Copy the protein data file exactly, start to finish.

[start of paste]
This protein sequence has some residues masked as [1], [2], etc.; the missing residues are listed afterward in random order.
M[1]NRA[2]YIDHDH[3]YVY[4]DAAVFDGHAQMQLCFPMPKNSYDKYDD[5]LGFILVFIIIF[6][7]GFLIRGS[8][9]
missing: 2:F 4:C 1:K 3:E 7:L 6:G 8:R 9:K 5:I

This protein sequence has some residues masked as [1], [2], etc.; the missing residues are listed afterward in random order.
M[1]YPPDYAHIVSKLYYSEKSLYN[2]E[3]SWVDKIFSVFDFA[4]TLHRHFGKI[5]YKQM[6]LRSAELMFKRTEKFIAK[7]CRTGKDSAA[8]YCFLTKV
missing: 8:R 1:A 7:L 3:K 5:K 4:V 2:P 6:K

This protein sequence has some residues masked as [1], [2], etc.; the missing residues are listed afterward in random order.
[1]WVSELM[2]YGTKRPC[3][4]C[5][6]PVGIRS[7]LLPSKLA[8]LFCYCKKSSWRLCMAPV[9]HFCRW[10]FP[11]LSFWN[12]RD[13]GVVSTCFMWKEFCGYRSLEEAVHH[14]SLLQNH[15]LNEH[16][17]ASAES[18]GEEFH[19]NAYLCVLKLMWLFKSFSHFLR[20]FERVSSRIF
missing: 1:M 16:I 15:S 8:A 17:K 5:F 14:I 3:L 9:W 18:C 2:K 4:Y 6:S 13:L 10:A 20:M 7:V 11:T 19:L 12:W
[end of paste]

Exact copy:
This protein sequence has some residues masked as [1], [2], etc.; the missing residues are listed afterward in random order.
M[1]NRA[2]YIDHDH[3]YVY[4]DAAVFDGHAQMQLCFPMPKNSYDKYDD[5]LGFILVFIIIF[6][7]GFLIRGS[8][9]
missing: 2:F 4:C 1:K 3:E 7:L 6:G 8:R 9:K 5:I

This protein sequence has some residues masked as [1], [2], etc.; the missing residues are listed afterward in random order.
M[1]YPPDYAHIVSKLYYSEKSLYN[2]E[3]SWVDKIFSVFDFA[4]TLHRHFGKI[5]YKQM[6]LRSAELMFKRTEKFIAK[7]CRTGKDSAA[8]YCFLTKV
missing: 8:R 1:A 7:L 3:K 5:K 4:V 2:P 6:K

This protein sequence has some residues masked as [1], [2], etc.; the missing residues are listed afterward in random order.
[1]WVSELM[2]YGTKRPC[3][4]C[5][6]PVGIRS[7]LLPSKLA[8]LFCYCKKSSWRLCMAPV[9]HFCRW[10]FP[11]LSFWN[12]RD[13]GVVSTCFMWKEFCGYRSLEEAVHH[14]SLLQNH[15]LNEH[16][17]ASAES[18]GEEFH[19]NAYLCVLKLMWLFKSFSHFLR[20]FERVSSRIF
missing: 1:M 16:I 15:S 8:A 17:K 5:F 14:I 3:L 9:W 18:C 2:K 4:Y 6:S 13:L 10:A 20:M 7:V 11:T 19:L 12:W